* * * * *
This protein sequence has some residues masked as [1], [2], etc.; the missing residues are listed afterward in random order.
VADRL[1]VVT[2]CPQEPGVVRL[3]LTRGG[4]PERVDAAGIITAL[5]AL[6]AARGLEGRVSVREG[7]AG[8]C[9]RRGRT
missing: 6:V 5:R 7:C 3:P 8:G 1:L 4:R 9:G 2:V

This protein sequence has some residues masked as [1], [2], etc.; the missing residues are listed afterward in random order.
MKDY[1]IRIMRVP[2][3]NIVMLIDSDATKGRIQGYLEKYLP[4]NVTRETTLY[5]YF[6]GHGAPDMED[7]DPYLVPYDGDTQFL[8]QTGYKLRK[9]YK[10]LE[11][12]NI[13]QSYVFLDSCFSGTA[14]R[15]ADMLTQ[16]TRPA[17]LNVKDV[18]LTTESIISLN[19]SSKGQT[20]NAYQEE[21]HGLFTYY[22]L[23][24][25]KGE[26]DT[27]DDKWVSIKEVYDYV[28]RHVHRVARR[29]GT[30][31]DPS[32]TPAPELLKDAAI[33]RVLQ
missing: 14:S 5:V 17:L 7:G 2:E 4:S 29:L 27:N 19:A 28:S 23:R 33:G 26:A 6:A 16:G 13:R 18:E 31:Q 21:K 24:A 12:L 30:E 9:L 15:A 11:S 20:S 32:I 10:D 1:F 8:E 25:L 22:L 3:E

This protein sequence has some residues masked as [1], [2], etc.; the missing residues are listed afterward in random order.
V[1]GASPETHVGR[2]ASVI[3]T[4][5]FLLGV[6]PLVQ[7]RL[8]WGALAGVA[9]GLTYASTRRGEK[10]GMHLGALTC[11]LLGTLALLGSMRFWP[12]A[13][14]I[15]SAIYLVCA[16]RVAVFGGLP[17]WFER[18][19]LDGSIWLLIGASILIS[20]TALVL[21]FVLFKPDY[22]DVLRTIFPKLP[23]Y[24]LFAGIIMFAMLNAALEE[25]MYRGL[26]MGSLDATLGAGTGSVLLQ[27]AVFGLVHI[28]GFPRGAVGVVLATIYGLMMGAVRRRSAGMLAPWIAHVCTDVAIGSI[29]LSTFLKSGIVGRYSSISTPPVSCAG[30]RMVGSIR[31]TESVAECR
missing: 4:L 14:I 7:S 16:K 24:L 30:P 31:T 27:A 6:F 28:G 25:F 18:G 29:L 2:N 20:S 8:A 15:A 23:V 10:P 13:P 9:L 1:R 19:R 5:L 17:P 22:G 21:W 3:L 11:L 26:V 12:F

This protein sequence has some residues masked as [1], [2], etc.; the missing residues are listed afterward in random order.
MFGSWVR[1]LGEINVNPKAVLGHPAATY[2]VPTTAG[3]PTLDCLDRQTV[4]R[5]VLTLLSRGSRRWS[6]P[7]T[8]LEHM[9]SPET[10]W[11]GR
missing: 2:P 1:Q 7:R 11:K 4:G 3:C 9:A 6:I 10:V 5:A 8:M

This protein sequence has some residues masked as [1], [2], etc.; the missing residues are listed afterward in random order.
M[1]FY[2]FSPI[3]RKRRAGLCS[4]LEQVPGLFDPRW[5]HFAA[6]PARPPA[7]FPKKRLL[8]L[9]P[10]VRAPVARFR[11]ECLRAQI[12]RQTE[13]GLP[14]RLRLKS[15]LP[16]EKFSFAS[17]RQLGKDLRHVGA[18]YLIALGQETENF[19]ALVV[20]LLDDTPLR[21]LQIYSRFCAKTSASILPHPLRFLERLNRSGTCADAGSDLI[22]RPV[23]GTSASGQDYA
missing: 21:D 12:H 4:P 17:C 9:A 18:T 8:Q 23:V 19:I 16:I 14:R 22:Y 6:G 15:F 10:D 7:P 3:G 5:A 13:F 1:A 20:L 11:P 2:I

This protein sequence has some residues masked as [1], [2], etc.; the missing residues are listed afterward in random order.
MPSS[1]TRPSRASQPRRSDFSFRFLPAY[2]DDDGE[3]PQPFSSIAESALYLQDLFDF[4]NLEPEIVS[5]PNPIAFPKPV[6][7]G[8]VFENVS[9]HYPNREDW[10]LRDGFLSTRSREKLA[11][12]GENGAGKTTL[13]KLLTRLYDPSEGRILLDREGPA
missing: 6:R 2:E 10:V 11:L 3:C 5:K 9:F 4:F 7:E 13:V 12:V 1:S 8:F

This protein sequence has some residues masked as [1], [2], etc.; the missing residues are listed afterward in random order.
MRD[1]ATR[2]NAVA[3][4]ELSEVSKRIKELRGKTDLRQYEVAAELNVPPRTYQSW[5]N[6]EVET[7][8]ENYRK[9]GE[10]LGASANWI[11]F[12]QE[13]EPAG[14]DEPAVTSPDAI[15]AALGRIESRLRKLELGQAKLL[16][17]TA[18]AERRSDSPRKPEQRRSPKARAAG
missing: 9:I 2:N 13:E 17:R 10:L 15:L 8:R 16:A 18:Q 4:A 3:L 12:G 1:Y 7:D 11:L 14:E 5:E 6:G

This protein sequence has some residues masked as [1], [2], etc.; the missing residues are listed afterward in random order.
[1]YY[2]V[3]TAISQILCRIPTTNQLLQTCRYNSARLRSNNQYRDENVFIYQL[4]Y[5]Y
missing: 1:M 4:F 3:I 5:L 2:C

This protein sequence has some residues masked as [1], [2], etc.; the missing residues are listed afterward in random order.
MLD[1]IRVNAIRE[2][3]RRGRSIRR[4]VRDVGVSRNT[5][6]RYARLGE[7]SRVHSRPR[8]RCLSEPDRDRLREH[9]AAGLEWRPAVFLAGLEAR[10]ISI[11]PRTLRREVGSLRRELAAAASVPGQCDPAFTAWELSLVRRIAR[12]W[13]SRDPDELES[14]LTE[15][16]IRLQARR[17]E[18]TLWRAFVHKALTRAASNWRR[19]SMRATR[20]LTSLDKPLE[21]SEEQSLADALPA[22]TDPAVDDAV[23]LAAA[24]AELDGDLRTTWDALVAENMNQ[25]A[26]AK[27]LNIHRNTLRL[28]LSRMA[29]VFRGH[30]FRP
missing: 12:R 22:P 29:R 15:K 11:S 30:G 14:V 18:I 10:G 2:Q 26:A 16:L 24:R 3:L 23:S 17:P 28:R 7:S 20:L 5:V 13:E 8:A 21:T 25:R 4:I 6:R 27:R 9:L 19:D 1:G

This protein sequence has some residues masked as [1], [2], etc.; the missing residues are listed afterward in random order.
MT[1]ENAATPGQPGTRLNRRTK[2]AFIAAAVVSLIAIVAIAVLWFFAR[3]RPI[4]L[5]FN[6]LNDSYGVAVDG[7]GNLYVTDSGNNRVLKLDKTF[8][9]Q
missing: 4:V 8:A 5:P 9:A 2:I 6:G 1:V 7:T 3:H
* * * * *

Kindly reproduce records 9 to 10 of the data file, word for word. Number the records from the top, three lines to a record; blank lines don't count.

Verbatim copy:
This protein sequence has some residues masked as [1], [2], etc.; the missing residues are listed afterward in random order.
MLD[1]IRVNAIRE[2][3]RRGRSIRR[4]VRDVGVSRNT[5][6]RYARLGE[7]SRVHSRPR[8]RCLSEPDRDRLREH[9]AAGLEWRPAVFLAGLEAR[10]ISI[11]PRTLRREVGSLRRELAAAASVPGQCDPAFTAWELSLVRRIAR[12]W[13]SRDPDELES[14]LTE[15][16]IRLQARR[17]E[18]TLWRAFVHKALTRAASNWRR[19]SMRATR[20]LTSLDKPLE[21]SEEQSLADALPA[22]TDPAVDDAV[23]LAAA[24]AELDGDLRTTWDALVAENMNQ[25]A[26]AK[27]LNIHRNTLRL[28]LSRMA[29]VFRGH[30]FRP
missing: 12:R 22:P 29:R 15:K 11:S 30:G 14:V 18:I 10:G 2:Q 26:A 16:L 24:R 3:L 23:S 17:P 28:R 7:S 20:L 5:V 13:E 8:A 21:T 25:R 4:I 6:R 27:R 9:L 19:D 1:G

This protein sequence has some residues masked as [1], [2], etc.; the missing residues are listed afterward in random order.
MT[1]ENAATPGQPGTRLNRRTK[2]AFIAAAVVSLIAIVAIAVLWFFAR[3]RPI[4]L[5]FN[6]LNDSYGVAVDG[7]GNLYVTDSGNNRVLKLDKTF[8][9]Q
missing: 4:V 8:A 5:P 9:A 2:I 6:G 1:V 7:T 3:H